A Goldman Sachs indicator closely watched by economists is flashing a warning signal after hitting its highest level in a year.
At the root of the gauge’s recent increase is President Donald Trump’s global trade war.
The stretched reading is just the latest reminder for investors that risk-off behavior is infiltrating the market, and that they should be primed for an economic slowdown.
For months, experts across Wall Street have bemoaned the negative effect a trade war could have on economic growth. Coupled with the Federal Reserve’s plan to tighten monetary conditions in the US, there’s a growing consensus that the outlook for expansion is bleak.
Well, we now have tangible evidence that their fears are, in fact, coming true.
The chart below shows the Goldman Sachs US Financial Conditions Index, a gauge closely watched by economists. It factors in a handful of macro variables such as interest rates, credit spreads, stock prices, and currency levels to generate a reading of how constrained conditions are.
The reason this is an ominous signal for economic expansion is because the restraint of money flow can have a direct impact on the pace of growth — which is the situation we find ourselves in now.
So what’s changed? How, in just six months, the situation turn to the tightest financial conditions in almost a year?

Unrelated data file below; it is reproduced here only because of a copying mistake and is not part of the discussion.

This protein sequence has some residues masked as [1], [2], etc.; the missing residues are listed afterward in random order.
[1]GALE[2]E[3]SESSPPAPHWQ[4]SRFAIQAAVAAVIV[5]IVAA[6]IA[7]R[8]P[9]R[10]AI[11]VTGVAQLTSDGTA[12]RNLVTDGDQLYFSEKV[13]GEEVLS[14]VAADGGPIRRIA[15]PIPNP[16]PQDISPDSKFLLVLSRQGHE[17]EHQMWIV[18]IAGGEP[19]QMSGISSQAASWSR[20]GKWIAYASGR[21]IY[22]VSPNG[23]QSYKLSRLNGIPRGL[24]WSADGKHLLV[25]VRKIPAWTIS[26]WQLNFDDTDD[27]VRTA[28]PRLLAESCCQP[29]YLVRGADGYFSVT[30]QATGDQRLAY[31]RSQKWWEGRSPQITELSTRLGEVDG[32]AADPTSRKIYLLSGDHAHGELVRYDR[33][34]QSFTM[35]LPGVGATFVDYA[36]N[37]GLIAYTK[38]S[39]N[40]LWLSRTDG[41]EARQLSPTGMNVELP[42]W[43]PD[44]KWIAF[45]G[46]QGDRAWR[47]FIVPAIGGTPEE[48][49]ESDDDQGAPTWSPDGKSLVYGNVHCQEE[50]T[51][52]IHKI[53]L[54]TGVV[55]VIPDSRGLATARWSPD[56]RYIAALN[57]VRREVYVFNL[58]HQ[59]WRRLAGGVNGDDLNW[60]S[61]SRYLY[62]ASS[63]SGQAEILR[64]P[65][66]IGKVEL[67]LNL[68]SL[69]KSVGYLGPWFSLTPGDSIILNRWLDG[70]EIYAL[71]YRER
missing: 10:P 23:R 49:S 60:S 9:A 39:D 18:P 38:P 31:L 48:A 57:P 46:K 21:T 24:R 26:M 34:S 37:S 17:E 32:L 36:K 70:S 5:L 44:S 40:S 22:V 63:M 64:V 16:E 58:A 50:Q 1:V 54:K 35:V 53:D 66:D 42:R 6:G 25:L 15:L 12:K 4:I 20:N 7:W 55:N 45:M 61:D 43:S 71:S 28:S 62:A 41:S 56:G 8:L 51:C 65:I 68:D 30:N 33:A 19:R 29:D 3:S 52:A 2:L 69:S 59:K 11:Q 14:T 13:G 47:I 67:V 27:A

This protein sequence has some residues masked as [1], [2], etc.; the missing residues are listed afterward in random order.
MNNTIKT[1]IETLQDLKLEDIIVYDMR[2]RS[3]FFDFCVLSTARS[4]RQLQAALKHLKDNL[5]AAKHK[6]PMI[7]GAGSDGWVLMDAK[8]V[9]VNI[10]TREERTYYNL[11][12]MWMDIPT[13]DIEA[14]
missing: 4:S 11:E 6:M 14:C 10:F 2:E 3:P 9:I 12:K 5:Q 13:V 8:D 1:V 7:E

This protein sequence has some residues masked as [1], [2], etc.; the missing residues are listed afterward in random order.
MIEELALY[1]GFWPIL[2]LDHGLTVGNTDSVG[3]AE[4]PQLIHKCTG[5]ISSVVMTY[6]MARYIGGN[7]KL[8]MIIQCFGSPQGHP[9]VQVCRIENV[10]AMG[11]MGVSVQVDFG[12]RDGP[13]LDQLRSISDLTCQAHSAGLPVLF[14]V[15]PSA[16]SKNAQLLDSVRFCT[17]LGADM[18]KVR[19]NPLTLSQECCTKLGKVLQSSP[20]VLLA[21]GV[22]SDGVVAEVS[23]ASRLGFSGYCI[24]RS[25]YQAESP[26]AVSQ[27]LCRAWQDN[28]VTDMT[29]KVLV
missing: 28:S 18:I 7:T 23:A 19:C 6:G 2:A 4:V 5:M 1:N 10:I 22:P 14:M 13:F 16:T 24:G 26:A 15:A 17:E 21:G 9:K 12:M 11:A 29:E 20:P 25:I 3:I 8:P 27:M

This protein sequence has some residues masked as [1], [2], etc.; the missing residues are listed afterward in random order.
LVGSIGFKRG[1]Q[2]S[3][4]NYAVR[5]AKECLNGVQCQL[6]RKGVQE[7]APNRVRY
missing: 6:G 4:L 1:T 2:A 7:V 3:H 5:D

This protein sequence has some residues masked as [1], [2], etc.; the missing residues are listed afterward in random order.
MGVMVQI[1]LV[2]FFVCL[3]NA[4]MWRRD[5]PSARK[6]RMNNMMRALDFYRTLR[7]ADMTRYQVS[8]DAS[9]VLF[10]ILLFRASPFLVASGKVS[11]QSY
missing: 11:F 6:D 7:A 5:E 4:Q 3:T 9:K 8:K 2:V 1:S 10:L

The answer should be obvious: Fears of a global trade war have recently been ratcheted up by President Donald Trump. It’s a subject that’s already been tackled by economists across Wall Street — and their findings haven’t been very promising.
Last week, Joseph Song, the senior US economist at Bank of America Merrill Lynch, calculated the negative effect a full-on trade war would have on US gross domestic product. He found that the annualized growth rate of real GDP would decline by 0.3 to 0.4 percentage points relative to the baseline in the first year and then shave an additional 0.5 to 0.6 percentage points off in the second year.
Elsewhere in the market, other indicators are also flashing red. Perhaps the most notable example is the US Treasury yield curve, which is the flattest its been since 2007, and on the brink of inverting — a signal that has historically preceded recessions.
The culprit in that situation is the same one that’s wreaking havoc on any number of other market measures: a growing sense of unease across the investment landscape.
Trader Georgi Bozhidarov